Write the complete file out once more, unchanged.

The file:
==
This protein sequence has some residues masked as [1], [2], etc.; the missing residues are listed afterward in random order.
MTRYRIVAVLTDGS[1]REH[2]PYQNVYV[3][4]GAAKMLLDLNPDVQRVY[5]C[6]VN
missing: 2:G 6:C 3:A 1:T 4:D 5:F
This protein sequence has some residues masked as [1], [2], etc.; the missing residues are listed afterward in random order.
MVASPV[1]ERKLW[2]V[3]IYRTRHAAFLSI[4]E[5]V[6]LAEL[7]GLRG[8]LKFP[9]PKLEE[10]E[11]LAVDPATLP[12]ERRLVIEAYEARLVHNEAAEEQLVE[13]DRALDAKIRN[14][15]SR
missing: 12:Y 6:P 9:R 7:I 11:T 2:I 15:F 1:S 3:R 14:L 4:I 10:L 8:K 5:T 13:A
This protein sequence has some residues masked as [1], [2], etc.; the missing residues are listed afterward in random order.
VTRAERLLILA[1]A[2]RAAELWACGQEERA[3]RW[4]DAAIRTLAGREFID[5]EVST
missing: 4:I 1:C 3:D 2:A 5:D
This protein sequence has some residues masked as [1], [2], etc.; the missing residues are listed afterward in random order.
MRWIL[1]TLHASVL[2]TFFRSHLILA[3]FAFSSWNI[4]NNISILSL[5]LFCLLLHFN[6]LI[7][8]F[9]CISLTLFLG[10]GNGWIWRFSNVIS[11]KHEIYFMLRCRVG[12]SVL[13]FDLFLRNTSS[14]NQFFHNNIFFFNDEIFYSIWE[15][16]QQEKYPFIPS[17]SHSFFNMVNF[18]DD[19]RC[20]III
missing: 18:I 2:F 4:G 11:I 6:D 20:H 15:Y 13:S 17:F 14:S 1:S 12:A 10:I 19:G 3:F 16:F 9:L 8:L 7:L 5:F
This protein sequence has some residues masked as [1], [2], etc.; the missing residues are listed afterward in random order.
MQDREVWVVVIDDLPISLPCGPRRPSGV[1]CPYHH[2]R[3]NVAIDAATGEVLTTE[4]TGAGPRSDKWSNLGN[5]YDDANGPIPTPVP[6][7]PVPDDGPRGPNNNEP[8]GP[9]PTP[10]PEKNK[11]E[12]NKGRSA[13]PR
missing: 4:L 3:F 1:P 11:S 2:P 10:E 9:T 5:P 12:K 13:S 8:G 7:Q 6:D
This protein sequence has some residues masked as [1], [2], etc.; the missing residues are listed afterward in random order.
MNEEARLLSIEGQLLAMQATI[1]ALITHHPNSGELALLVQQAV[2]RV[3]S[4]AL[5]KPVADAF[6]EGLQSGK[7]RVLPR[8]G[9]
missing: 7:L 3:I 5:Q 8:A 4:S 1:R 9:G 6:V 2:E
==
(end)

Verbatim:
This protein sequence has some residues masked as [1], [2], etc.; the missing residues are listed afterward in random order.
MTRYRIVAVLTDGS[1]REH[2]PYQNVYV[3][4]GAAKMLLDLNPDVQRVY[5]C[6]VN
missing: 2:G 6:C 3:A 1:T 4:D 5:F
This protein sequence has some residues masked as [1], [2], etc.; the missing residues are listed afterward in random order.
MVASPV[1]ERKLW[2]V[3]IYRTRHAAFLSI[4]E[5]V[6]LAEL[7]GLRG[8]LKFP[9]PKLEE[10]E[11]LAVDPATLP[12]ERRLVIEAYEARLVHNEAAEEQLVE[13]DRALDAKIRN[14][15]SR
missing: 12:Y 6:P 9:R 7:I 11:T 2:I 15:F 1:S 3:R 14:L 4:I 10:L 8:K 5:T 13:A
This protein sequence has some residues masked as [1], [2], etc.; the missing residues are listed afterward in random order.
VTRAERLLILA[1]A[2]RAAELWACGQEERA[3]RW[4]DAAIRTLAGREFID[5]EVST
missing: 4:I 1:C 3:D 2:A 5:D
This protein sequence has some residues masked as [1], [2], etc.; the missing residues are listed afterward in random order.
MRWIL[1]TLHASVL[2]TFFRSHLILA[3]FAFSSWNI[4]NNISILSL[5]LFCLLLHFN[6]LI[7][8]F[9]CISLTLFLG[10]GNGWIWRFSNVIS[11]KHEIYFMLRCRVG[12]SVL[13]FDLFLRNTSS[14]NQFFHNNIFFFNDEIFYSIWE[15][16]QQEKYPFIPS[17]SHSFFNMVNF[18]DD[19]RC[20]III
missing: 18:I 2:F 4:G 11:I 6:D 20:H 15:Y 13:S 17:F 14:S 1:S 12:A 10:I 19:G 3:F 16:F 9:L 8:L 7:L 5:F
This protein sequence has some residues masked as [1], [2], etc.; the missing residues are listed afterward in random order.
MQDREVWVVVIDDLPISLPCGPRRPSGV[1]CPYHH[2]R[3]NVAIDAATGEVLTTE[4]TGAGPRSDKWSNLGN[5]YDDANGPIPTPVP[6][7]PVPDDGPRGPNNNEP[8]GP[9]PTP[10]PEKNK[11]E[12]NKGRSA[13]PR
missing: 4:L 3:F 1:P 11:S 2:P 10:E 9:T 5:P 12:K 13:S 8:G 7:Q 6:D
This protein sequence has some residues masked as [1], [2], etc.; the missing residues are listed afterward in random order.
MNEEARLLSIEGQLLAMQATI[1]ALITHHPNSGELALLVQQAV[2]RV[3]S[4]AL[5]KPVADAF[6]EGLQSGK[7]RVLPR[8]G[9]
missing: 7:L 3:I 5:Q 8:A 4:S 1:R 9:G 6:V 2:E